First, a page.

Even More Unusual

They ran into the house, panting, "Mr. and Mrs. P's house is on fire!" I leaped to my feet, grabbed my camera, and ran out of the house with them, not caring about my general state of dishevel. I go camping with my neighbors several times a year; they have seen me in my morning face as well as my tired-as-heck-give-me-another-drink look by nightfall, so I didn't particularly care. There was a fire in the hood! As I ran, I saw my neighbor John eyeing the first response truck, wondering what the kids had been up to this time. While we don't see these trucks in our 'hood very frequently, we have had them come out every so often - the weirdest one was to help an eight year old who had swallowed a rare Jamaican coin. She figured she wouldn't lose it if she held it in her mouth as she took a last jump on the tramp before they headed off on vacation. Needless to say, her first day of vacation was spent at The Children's Hospital in Denver.

I apprised John of the situation as I ran past him, only to have him give the girls, who were close on my heels, something to giggle about for the next week. Expletives! Pretty much the same words that ran through my mind when the girls first burst into the house with the news.

Fire in the Hood
Too close for comfort

Luckily, the house on the cul-de-sac was not on fire but the grass in the Open Space right behind it was. An avid bicyclist had seen the smoke and called it in as a small grass fire. The first responders addressed it with a garden hose quickly provided by a neighbor, hoping to put it out but the winds had another plan and the fire quickly used up all the dead fuel in the brush as it grew.

Fire in the Hood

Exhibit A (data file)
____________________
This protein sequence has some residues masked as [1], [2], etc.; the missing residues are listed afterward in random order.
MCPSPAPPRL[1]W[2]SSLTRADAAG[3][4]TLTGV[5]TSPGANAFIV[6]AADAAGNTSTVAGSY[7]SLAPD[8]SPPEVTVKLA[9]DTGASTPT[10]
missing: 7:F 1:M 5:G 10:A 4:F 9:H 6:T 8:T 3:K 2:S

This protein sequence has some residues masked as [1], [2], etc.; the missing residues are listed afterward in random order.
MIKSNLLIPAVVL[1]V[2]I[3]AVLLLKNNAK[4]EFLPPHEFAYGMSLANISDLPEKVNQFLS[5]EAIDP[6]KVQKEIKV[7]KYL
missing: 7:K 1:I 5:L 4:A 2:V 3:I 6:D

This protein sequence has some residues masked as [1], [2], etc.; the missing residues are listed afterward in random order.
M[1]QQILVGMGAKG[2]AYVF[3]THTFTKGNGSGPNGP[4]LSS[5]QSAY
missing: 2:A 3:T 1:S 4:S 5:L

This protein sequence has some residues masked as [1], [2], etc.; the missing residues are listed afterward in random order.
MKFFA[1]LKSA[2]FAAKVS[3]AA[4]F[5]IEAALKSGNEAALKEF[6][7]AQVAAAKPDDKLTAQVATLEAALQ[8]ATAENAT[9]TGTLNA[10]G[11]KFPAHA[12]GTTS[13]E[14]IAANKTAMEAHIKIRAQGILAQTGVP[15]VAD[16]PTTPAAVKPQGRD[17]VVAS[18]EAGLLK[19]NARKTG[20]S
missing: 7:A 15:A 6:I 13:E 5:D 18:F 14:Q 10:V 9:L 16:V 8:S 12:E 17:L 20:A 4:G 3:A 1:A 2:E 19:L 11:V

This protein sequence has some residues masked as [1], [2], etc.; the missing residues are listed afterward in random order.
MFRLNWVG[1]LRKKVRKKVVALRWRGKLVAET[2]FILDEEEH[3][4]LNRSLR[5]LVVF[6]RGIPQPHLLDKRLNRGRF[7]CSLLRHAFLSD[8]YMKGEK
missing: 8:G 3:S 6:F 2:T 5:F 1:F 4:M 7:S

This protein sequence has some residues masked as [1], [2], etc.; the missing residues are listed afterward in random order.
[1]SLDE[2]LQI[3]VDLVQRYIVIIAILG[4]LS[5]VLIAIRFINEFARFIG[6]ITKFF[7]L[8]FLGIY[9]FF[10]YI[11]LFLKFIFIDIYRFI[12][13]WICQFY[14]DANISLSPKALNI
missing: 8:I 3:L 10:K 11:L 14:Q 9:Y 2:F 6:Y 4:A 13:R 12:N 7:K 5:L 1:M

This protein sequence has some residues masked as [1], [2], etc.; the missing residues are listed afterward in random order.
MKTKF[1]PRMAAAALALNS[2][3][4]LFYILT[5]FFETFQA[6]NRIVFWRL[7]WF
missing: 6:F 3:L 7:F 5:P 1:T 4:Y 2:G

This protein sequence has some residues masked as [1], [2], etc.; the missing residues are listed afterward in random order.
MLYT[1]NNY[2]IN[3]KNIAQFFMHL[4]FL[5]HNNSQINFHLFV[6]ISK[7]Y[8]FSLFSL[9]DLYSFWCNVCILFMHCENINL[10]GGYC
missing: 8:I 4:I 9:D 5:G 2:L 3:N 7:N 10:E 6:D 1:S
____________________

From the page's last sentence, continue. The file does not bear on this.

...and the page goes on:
Louisville Fire Department at work

Louisville Fire Department sent out every kid's dream, a real fire truck, within the next 5 minutes and the awesome firemen went to work quickly. It was the first time that the fire hydrant in our neighborhood had ever used to tame a fire in the two decades and more that it has stood there, a silent witness to some of the craziness that abounds.

Fire in the Hood

A friend who is a volunteer fireman with Louisville Fire Department reported that he was on standby, in case backup was required. I was very grateful that his services were not required! I played the role of the papparazzi but was careful to stay out of firefighters' way. I didn't get any decent shots of where all the action was taking place but we had the pleasure of watching these strong firefighters, all volunteers from the community, roll up the hoses and put away their equipment. It took almost as long as it did for them to put the fire out.

Fire in the Hood
Drag them

Fire in the Hood
Roll 'em up

Thank you, Louisville Fire Department! We think you rock!

This fire took place 3 weeks ago and within a week of that, there was a yearling bear that decided to hang out in the trees of Louisville. He was tranquillized and taken back to the wild, far far away from humans and their garbage.

Might I say that we get more than our share of the unusual? So is it any surprise that I find myself replicating this theme in the food we eat?

One of our latest faves is apricot chicken. Fruity. Spicy. Juicy. Not for everyone as it is kissed by caramelized sugar. Definitely a departure from the usual.


My recipe for apricot chicken is a marriage between the recipes from my two favorite Parsi cookbook authors, Jeroo Mehta and Niloufer Ichaporia King. My touch? I used fresh apricots instead of jardalu or dried apricots. I also adjusted the amount of sugar in the recipe and enjoyed the tart fruitiness that apricots lend to this dish.

Parsi cookbooks
Parsi cookbooks

Niloufer Ichaporia King, author of My Bombay Kitchen: Traditional and Modern Parsi Home Cooking, might approve of my version. She says: